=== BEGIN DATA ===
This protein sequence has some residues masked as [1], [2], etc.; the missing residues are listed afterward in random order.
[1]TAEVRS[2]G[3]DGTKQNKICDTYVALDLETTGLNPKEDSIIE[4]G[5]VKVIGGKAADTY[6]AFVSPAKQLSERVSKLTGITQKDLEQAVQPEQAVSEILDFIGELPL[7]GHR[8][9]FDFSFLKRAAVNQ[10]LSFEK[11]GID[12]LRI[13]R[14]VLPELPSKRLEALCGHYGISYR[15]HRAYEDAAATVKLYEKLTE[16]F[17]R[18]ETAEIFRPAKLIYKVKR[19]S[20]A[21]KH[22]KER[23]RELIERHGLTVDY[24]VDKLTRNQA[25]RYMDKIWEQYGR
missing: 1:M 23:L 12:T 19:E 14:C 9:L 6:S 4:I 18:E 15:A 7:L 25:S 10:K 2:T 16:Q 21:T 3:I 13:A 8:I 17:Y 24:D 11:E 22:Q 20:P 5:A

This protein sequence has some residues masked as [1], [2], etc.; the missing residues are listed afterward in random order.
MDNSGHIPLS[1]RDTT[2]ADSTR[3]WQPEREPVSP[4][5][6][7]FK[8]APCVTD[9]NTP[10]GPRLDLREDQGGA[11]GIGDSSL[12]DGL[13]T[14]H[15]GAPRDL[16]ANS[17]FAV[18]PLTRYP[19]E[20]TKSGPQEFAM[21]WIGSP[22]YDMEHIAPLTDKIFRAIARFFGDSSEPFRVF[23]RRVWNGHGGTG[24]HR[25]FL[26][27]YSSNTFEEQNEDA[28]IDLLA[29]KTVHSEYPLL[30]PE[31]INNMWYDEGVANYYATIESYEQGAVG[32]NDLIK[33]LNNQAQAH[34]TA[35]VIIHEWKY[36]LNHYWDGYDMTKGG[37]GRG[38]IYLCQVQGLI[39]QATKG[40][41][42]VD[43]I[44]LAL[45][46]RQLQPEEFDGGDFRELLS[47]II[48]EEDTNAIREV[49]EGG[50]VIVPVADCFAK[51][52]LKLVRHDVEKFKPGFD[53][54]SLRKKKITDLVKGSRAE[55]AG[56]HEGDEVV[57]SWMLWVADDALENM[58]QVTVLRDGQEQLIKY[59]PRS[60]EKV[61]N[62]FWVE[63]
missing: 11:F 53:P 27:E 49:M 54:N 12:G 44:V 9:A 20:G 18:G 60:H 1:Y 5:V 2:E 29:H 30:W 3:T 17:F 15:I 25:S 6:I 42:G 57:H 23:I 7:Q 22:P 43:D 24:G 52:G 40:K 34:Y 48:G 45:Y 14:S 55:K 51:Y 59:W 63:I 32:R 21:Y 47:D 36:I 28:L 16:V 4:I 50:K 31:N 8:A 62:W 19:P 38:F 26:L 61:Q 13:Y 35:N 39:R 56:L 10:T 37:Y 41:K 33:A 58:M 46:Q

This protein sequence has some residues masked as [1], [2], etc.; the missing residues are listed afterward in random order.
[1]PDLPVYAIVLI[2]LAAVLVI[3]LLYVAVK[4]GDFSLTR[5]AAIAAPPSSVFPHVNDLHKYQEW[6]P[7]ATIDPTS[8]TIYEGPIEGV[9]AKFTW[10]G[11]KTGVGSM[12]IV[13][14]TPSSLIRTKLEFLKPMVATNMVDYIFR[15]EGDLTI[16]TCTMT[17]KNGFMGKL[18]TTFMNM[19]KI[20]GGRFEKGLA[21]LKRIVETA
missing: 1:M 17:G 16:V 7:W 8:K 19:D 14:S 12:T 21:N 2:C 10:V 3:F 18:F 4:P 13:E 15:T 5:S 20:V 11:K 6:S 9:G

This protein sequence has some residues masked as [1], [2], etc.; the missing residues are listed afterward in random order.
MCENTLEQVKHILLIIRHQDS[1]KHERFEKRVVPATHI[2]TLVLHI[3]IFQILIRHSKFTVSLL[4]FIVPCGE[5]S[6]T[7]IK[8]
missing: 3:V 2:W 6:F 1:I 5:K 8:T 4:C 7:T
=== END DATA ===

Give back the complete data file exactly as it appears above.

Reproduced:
This protein sequence has some residues masked as [1], [2], etc.; the missing residues are listed afterward in random order.
[1]TAEVRS[2]G[3]DGTKQNKICDTYVALDLETTGLNPKEDSIIE[4]G[5]VKVIGGKAADTY[6]AFVSPAKQLSERVSKLTGITQKDLEQAVQPEQAVSEILDFIGELPL[7]GHR[8][9]FDFSFLKRAAVNQ[10]LSFEK[11]GID[12]LRI[13]R[14]VLPELPSKRLEALCGHYGISYR[15]HRAYEDAAATVKLYEKLTE[16]F[17]R[18]ETAEIFRPAKLIYKVKR[19]S[20]A[21]KH[22]KER[23]RELIERHGLTVDY[24]VDKLTRNQA[25]RYMDKIWEQYGR
missing: 1:M 23:L 12:T 19:E 14:C 9:L 6:S 4:I 18:E 15:A 7:L 25:S 10:K 2:T 16:Q 21:T 3:I 13:A 8:I 17:Y 24:D 11:E 22:Q 20:P 5:A

This protein sequence has some residues masked as [1], [2], etc.; the missing residues are listed afterward in random order.
MDNSGHIPLS[1]RDTT[2]ADSTR[3]WQPEREPVSP[4][5][6][7]FK[8]APCVTD[9]NTP[10]GPRLDLREDQGGA[11]GIGDSSL[12]DGL[13]T[14]H[15]GAPRDL[16]ANS[17]FAV[18]PLTRYP[19]E[20]TKSGPQEFAM[21]WIGSP[22]YDMEHIAPLTDKIFRAIARFFGDSSEPFRVF[23]RRVWNGHGGTG[24]HR[25]FL[26][27]YSSNTFEEQNEDA[28]IDLLA[29]KTVHSEYPLL[30]PE[31]INNMWYDEGVANYYATIESYEQGAVG[32]NDLIK[33]LNNQAQAH[34]TA[35]VIIHEWKY[36]LNHYWDGYDMTKGG[37]GRG[38]IYLCQVQGLI[39]QATKG[40][41][42]VD[43]I[44]LAL[45][46]RQLQPEEFDGGDFRELLS[47]II[48]EEDTNAIREV[49]EGG[50]VIVPVADCFAK[51][52]LKLVRHDVEKFKPGFD[53][54]SLRKKKITDLVKGSRAE[55]AG[56]HEGDEVV[57]SWMLWVADDALENM[58]QVTVLRDGQEQLIKY[59]PRS[60]EKV[61]N[62]FWVE[63]
missing: 11:F 53:P 27:E 49:M 54:N 12:G 44:V 9:A 20:G 18:G 60:H 1:Y 5:V 2:E 29:H 30:W 3:T 17:F 15:I 25:S 6:I 42:G 57:H 23:I 7:Q 22:P 43:D 24:G 52:G 40:K 34:Y 48:G 45:Y 14:S 55:K 51:Y 59:W 63:I 32:R 21:Y 47:D 36:I 28:L 16:V 4:I 50:K 31:N 8:A 62:W 19:P 38:F 26:L 61:Q 13:Y 35:N 39:R 56:L 10:T 37:Y 41:K 33:A 58:M 46:Q

This protein sequence has some residues masked as [1], [2], etc.; the missing residues are listed afterward in random order.
[1]PDLPVYAIVLI[2]LAAVLVI[3]LLYVAVK[4]GDFSLTR[5]AAIAAPPSSVFPHVNDLHKYQEW[6]P[7]ATIDPTS[8]TIYEGPIEGV[9]AKFTW[10]G[11]KTGVGSM[12]IV[13][14]TPSSLIRTKLEFLKPMVATNMVDYIFR[15]EGDLTI[16]TCTMT[17]KNGFMGKL[18]TTFMNM[19]KI[20]GGRFEKGLA[21]LKRIVETA
missing: 1:M 17:G 16:V 7:W 8:K 19:D 14:S 12:T 21:N 2:C 10:V 3:F 18:F 4:P 13:E 15:T 5:S 20:V 11:K 6:S 9:G

This protein sequence has some residues masked as [1], [2], etc.; the missing residues are listed afterward in random order.
MCENTLEQVKHILLIIRHQDS[1]KHERFEKRVVPATHI[2]TLVLHI[3]IFQILIRHSKFTVSLL[4]FIVPCGE[5]S[6]T[7]IK[8]
missing: 3:V 2:W 6:F 1:I 5:K 8:T 4:C 7:T